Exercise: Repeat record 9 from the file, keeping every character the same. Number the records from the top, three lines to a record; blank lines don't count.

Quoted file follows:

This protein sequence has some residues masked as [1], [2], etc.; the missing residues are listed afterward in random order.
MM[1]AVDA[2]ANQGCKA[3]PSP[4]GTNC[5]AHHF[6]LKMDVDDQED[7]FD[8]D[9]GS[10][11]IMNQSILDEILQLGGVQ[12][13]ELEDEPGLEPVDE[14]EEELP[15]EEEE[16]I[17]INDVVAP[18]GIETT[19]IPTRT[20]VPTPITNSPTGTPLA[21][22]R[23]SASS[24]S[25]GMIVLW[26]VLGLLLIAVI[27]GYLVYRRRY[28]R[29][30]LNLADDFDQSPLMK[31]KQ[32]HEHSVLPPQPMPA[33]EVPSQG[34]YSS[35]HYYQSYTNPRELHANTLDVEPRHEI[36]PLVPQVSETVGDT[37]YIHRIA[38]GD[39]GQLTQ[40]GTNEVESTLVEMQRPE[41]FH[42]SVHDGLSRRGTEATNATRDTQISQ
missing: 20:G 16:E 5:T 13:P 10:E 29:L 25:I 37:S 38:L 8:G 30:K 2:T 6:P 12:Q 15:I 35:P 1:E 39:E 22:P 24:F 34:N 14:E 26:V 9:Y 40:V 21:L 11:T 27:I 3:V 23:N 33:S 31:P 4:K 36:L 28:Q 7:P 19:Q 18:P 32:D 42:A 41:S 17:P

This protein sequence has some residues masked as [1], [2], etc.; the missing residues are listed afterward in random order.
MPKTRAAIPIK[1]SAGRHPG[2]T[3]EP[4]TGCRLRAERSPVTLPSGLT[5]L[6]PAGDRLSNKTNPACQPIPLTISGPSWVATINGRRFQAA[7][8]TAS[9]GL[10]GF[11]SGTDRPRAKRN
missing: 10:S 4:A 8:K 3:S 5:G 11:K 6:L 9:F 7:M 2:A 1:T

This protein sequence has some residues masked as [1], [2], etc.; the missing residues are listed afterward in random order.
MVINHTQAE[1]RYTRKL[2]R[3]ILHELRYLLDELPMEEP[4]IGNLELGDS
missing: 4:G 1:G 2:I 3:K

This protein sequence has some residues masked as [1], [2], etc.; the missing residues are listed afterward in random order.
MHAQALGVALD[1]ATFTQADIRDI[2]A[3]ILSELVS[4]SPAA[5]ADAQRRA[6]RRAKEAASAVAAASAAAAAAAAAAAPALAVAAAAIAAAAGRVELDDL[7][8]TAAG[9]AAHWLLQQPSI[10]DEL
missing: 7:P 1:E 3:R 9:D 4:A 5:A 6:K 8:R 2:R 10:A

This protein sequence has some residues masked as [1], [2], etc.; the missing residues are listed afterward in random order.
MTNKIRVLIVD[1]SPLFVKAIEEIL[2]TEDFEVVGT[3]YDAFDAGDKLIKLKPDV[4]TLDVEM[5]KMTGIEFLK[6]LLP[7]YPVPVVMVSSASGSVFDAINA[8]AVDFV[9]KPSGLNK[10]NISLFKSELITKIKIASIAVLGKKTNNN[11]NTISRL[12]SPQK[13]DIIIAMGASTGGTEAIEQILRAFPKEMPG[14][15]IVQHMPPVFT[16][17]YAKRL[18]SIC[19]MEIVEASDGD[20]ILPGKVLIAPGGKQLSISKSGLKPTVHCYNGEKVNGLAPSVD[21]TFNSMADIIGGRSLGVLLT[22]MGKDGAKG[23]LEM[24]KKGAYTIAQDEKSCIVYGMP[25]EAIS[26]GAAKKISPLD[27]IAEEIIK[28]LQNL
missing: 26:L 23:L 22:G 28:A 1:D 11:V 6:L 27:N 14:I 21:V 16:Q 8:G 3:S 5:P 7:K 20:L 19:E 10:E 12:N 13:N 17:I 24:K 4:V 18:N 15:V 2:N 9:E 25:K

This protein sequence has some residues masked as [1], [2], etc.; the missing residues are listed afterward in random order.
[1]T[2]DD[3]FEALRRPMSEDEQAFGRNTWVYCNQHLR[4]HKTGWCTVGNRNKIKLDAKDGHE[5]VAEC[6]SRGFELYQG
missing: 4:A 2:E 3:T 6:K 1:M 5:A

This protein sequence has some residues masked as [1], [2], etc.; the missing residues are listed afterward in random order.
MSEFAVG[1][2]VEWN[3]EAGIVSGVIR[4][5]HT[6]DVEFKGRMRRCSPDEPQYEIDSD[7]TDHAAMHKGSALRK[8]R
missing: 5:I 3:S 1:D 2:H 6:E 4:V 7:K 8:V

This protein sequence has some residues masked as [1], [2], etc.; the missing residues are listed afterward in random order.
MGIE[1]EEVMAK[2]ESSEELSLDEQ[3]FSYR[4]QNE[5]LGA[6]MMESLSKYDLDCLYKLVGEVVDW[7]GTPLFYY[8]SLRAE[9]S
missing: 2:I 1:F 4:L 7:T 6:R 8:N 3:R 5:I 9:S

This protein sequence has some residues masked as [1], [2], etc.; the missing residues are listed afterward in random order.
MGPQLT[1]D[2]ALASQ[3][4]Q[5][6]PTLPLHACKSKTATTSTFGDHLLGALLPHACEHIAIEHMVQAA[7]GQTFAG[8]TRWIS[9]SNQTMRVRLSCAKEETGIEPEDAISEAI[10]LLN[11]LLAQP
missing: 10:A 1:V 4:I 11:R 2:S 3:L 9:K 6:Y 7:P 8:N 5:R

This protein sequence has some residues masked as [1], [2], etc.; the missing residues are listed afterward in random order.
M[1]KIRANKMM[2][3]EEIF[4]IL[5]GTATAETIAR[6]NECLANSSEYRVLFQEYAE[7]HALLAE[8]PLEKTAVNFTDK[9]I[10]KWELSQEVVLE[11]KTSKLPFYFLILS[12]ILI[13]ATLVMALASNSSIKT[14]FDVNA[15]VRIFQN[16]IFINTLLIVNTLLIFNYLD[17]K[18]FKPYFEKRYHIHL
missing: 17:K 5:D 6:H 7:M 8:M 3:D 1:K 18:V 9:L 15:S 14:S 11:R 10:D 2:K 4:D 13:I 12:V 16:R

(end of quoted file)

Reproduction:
This protein sequence has some residues masked as [1], [2], etc.; the missing residues are listed afterward in random order.
MGPQLT[1]D[2]ALASQ[3][4]Q[5][6]PTLPLHACKSKTATTSTFGDHLLGALLPHACEHIAIEHMVQAA[7]GQTFAG[8]TRWIS[9]SNQTMRVRLSCAKEETGIEPEDAISEAI[10]LLN[11]LLAQP
missing: 10:A 1:V 4:I 11:R 2:S 3:L 9:K 6:Y 7:P 8:N 5:R